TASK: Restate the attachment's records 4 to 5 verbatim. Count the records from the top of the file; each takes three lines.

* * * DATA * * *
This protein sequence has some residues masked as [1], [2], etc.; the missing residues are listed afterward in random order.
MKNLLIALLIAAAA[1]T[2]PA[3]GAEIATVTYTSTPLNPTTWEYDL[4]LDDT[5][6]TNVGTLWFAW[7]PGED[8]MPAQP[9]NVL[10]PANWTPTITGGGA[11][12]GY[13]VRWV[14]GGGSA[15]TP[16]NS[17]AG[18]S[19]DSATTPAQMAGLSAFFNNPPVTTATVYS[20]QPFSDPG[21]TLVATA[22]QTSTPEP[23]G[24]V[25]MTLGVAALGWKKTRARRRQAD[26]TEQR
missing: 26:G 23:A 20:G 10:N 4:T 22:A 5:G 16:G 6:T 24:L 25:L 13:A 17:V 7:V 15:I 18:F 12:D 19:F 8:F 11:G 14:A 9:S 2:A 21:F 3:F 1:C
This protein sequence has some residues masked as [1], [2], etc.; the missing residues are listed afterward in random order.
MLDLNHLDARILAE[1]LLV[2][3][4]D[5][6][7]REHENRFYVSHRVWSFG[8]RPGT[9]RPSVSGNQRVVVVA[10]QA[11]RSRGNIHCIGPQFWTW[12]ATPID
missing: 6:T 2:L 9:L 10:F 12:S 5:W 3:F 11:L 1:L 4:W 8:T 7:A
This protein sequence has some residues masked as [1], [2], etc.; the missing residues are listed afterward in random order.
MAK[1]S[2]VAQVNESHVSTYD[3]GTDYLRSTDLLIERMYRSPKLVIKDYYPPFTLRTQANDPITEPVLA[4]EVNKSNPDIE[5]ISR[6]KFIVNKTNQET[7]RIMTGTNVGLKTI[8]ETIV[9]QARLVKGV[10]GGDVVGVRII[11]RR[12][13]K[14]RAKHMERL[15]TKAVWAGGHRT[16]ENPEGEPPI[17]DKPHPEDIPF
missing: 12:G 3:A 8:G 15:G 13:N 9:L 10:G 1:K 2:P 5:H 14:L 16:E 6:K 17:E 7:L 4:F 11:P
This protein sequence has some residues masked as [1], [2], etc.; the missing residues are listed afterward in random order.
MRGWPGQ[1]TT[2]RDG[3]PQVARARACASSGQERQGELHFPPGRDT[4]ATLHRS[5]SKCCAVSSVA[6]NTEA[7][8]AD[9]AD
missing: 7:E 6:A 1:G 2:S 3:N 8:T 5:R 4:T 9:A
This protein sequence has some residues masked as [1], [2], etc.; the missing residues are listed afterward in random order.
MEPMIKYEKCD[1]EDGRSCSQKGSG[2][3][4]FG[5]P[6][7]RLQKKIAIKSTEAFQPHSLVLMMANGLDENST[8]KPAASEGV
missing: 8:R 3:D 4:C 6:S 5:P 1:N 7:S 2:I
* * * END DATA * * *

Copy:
This protein sequence has some residues masked as [1], [2], etc.; the missing residues are listed afterward in random order.
MRGWPGQ[1]TT[2]RDG[3]PQVARARACASSGQERQGELHFPPGRDT[4]ATLHRS[5]SKCCAVSSVA[6]NTEA[7][8]AD[9]AD
missing: 7:E 6:A 1:G 2:S 3:N 8:T 5:R 4:T 9:A
This protein sequence has some residues masked as [1], [2], etc.; the missing residues are listed afterward in random order.
MEPMIKYEKCD[1]EDGRSCSQKGSG[2][3][4]FG[5]P[6][7]RLQKKIAIKSTEAFQPHSLVLMMANGLDENST[8]KPAASEGV
missing: 8:R 3:D 4:C 6:S 5:P 1:N 7:S 2:I